I'm reminded of a story of a man in an insane asylum who wrote a verse on the wall of his room in the early 1900's. This was later added to the hymn, The Love of God. The composer said this:

"One day, during short intervals of inattention to our work, we picked up a scrap of paper and, seated upon an empty lemon box pushed against the wall, with a stub pencil, added the (first) two stanzas and chorus of the song…Since the lines (3rd stanza from the Jewish poem) had been found penciled on the wall of a patient’s room in an insane asylum after he had been carried to his grave, the general opinion was that this inmate had written the epic in moments of sanity."

Frederick M. Lehman, “History of the Song, The Love of God,” 1948

A man who was struggled with mental illness to the point of permanent placement in an insane asylum... who died in that same place... was able in some moments of his life to write such beautiful and pure words about God. I believe God wrote and kept that song in that man's heart. We are blessed to see a glimpse of that purity in the midst of a difficult life.

I get the honor of sitting across from those who are hurting and struggling everyday. I'm blessed to see those glimpses of God's love and purity in the midst of my client's turmoil and grief. I hope that if you or someone you love, care about, or know struggles with mental illness, you find hope and peace from knowing that God can write the song of your heart and theirs as well. I hope that if you also have the honor of sitting across from hurting people, that you choose to look and listen for God's provision and redemption in each of your clients' lives. I said a special prayer tonight for anyone who reads this post who has contact with mental illness in any way, whether therapist or client, family member or friend. My prayers are with you tonight.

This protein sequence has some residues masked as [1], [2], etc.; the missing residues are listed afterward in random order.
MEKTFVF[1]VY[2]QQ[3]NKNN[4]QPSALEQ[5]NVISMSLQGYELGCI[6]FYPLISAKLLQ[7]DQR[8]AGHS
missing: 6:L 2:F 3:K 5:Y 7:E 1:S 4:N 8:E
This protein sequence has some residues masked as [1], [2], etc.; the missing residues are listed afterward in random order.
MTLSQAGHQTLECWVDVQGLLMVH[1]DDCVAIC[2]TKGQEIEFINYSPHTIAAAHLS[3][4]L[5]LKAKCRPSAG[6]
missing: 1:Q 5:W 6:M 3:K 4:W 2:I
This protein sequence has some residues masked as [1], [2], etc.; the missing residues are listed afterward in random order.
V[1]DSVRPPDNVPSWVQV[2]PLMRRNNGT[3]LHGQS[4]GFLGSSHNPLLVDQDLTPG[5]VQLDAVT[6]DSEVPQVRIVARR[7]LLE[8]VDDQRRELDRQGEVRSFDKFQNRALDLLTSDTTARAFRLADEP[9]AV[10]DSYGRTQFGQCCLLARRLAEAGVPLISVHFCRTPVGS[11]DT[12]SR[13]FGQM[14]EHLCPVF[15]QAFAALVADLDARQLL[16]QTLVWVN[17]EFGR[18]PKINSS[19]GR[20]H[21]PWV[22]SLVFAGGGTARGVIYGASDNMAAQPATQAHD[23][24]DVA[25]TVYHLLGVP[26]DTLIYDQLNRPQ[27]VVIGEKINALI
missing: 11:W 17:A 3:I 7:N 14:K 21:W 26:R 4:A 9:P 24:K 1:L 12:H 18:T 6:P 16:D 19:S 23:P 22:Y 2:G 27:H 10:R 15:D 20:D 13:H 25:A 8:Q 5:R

I leave you with the words this man wrote on the wall of his room. I hope you can envision his situation, his struggle, and his hope in God above all of it... no matter the condition of his mind.

im thankful.
carrie anne

Sunday, March 31, 2013

it's just metal.